Thus, for arbitrarily small ε > 0 , there exists a solution, x ( · ) , of Equation (2) that satisfies the relations, x ( 0 ) = x * and x ( δ ) K ε . Since the solution set of Equation (2) is compact, this gives a solution, x ( · ) , such that x ( 0 ) = x * and x ( δ ) K . Thus, we have proven the viability property of K, and relation (3) proves the Hausdorff convergence of W ( t ) to K as t - .
Assume now that K G is a viable set, such that K K . As was noticed in the comment to Definition 2, the viability property of K means the u-stability property of the set ( - , T ] × K . Since ( - , T ] × K N , and W is the maximal u-stable set belonging to N, then ( - , T ] × K W . Thus, K W ( t ) for all t T , and therefore, K t T W ( t ) = K . This proves Theorem 1. ☐

3. Approximation

Immediate implementation of Theorem 1 for finding V i a b ( G ) requires precise computing of the sets W ( t ) for t ( - , T ] . If, for example, the step-by-step backward procedure from [9] related to the dynamic programming method is used, then the computational error grows infinitely as t - . The algorithm proposed in the current paper uses the idea of decreasing the step of the backward procedure simultaneously with the passage to the limit as time goes to infinity. The algorithm looks as follows:
K 0 = G K i + 1 = v Q [ x K i ( x - δ i + 1 F v ( x ) ) + δ i + 1 2 β S ] G
Here, S is the unit closed ball in R n , β = L M , L is the Lipschitz constant of F v , and M = sup { | f | : f F v ( x ) , x G , v Q } .
Theorem 2. Let the family { K i } be defined by Equation (4), where the sequence { δ i } is such that δ i 0 and i = 1 δ i = . If K i Ø for any i > 1 , then there exists the Hausdorff limit, lim i K i , and
lim i K i = V i a b ( G )
Otherwise, there is no viable subset of G.
Before starting the proof of Theorem 2, we prove three auxiliary lemmas. The first lemma shows a discrete u-stability of the family { K i } generated by Equation (4). Assume just for the simplicity of subsequent calculations that δ j L 1 for all j > 0 . This requirement allows us to avoid the consideration of terms of the form i = l + 1 s δ i 3 in the proof of Lemma 1, which reduces the amount of calculations.
Lemma 1. Let l and s be integers such that 0 < l < s . Let v Q be fixed. If x * K s , then there exists a solution, x ( · ) , of Equation (2) with x ( 0 ) = x * , such that x ( σ ) K l ω , where σ = i = l + 1 s δ i , ω = 4 L M e L σ i = l + 1 s δ i 2 .
We first prove the following two auxiliary propositions.
Proposition 2. Let v Q and x 1 , x 2 R n . If | x 1 - x 2 | α , then for any solution, x 1 ( · ) , of differential inclusion (2) with the initial state x 1 ( 0 ) = x 1 , there exists a solution, x 2 ( · ) , with the initial state x 2 ( 0 ) = x 2 , such that | x 1 ( t ) - x 2 ( t ) | α e L t .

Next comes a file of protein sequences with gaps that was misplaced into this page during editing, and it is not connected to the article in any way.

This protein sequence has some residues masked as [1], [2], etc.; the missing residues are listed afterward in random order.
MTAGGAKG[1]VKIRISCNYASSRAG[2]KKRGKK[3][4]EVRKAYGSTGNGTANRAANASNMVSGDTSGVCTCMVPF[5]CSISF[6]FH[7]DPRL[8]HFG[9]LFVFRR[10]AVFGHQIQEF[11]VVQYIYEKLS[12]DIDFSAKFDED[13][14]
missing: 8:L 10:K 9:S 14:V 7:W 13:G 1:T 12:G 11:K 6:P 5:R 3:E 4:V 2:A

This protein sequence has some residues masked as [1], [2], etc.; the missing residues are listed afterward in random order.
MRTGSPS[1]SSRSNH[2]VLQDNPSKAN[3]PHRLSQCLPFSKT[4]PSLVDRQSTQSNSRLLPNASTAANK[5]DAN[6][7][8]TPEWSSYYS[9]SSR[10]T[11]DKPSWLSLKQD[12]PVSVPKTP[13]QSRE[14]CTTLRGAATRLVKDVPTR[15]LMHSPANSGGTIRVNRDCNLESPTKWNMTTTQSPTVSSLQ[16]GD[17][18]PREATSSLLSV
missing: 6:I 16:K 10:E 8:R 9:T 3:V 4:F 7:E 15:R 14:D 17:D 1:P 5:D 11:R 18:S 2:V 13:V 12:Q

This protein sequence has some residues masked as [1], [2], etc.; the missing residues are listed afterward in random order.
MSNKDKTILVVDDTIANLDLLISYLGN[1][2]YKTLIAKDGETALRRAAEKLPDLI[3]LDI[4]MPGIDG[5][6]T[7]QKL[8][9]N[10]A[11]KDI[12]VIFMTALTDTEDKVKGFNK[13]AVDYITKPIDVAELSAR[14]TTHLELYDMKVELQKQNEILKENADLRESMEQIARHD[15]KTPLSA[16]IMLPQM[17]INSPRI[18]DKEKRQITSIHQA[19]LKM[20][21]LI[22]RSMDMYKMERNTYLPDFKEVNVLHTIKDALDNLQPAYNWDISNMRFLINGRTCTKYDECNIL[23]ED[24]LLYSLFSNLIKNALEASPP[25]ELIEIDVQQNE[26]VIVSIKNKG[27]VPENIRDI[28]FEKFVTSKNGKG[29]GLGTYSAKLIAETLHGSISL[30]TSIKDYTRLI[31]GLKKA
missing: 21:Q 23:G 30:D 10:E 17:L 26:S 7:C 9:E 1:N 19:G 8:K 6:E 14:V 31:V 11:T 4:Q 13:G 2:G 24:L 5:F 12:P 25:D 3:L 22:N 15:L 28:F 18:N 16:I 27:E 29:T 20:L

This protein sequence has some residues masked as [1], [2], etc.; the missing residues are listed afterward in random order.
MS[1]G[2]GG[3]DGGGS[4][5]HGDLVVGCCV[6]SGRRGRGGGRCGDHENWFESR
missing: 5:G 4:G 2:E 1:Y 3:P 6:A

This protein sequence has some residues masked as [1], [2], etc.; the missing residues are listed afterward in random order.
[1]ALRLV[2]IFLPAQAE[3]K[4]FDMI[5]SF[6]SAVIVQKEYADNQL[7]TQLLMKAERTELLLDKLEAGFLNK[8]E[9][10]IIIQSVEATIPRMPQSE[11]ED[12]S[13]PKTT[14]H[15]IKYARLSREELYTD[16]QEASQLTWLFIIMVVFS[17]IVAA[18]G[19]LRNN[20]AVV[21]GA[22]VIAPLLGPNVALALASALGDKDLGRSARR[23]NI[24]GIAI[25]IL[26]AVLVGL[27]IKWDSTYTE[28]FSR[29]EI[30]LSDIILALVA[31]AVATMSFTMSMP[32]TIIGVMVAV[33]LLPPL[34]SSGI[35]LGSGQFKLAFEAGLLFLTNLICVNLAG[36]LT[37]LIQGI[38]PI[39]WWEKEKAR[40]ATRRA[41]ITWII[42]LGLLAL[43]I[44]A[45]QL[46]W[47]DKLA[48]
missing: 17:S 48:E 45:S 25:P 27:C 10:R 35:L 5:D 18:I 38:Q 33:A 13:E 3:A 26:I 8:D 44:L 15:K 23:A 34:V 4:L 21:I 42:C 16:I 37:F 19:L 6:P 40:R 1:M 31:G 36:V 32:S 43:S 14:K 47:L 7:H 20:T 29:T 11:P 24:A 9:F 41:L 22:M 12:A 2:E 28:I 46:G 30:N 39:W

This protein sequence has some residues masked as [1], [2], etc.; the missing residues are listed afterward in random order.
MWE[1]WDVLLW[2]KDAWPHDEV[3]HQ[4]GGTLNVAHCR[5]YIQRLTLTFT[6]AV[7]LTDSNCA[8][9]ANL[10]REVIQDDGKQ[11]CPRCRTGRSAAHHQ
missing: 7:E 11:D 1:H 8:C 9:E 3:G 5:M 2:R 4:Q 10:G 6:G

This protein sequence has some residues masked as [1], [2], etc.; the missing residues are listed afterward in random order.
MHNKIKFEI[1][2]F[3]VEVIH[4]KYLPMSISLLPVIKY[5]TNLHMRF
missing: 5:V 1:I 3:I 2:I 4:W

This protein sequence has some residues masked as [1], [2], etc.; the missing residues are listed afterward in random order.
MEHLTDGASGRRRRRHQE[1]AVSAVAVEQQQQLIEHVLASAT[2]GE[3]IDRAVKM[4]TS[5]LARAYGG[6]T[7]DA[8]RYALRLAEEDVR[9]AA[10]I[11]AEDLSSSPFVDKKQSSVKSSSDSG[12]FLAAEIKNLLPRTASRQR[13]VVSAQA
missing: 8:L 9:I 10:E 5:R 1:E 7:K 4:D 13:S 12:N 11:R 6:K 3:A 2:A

Proof of Proposition 2. The proof immediately follows from the Filippov–Gronwall inequality obtained in [14], Theorem 1. ☐
Proposition 3. Let v Q , j > 0 and α > 0 be fixed. If x 0 K j α , then there is a solution, x ( · ) , of Equation (2) with the initial condition x ( 0 ) = x 0 , such that x ( δ j ) K j - 1 α 1 , where α 1 = α e L δ j + 4 M L δ j 2 .
Proof of Proposition 3. Choose v Q , j > 0 and α > 0 . Let x 0 K j α . Then, there exists a point, x * K j , satisfying | x 0 - x * | α . By the definition of K j , there are a point x ¯ K j - 1 and vectors g ¯ F v ( x ¯ ) and h ¯ , | h ¯ | 1 , such that:
x * = x ¯ - δ j g ¯ + L M δ j 2 h ¯ or x ¯ = x * + δ j g ¯ - L M δ j 2 h ¯
Using the Lipschitz property of the right-hand side of Equation (2), choose a vector, g * F v ( x * ) , to provide the inequality | g * - g ¯ | L | x * - x ¯ | . Denote x ^ = x * + δ j g * and calculate:
| x ^ - x ¯ | δ j | g * - g ¯ | + L M δ j 2 δ j L | x * - x ¯ | + L M δ j 2 2 L M δ j 2 + L 2 M δ j 3
Accounting for the technical assumption δ j L 1 , j > 0 , simplifies the last estimate as follows:
| x ^ - x ¯ | 3 L M δ j 2
Let g ( x ) F v ( x ) be the nearest point to g * for every x R n . Obviously, the function x g ( x ) is continuous and satisfies the following inequality, due to the Lipschitz property of F v ( · ) :
| g ( x ) - g * | L | x - x * |
Suppose x ( · ) is a solution of the differential equation x ˙ = g ( x ) with the initial state x ( 0 ) = x * . Then:
x ( δ j ) - x ^ = 0 δ j ( g ( x ( ξ ) ) - g * ) d ξ
The last equation and the estimate (6) yield the inequality:
| x ( δ j ) - x ^ | δ j L max | x ( ξ ) - x * | : ξ [ 0 , δ j ] δ j 2 L M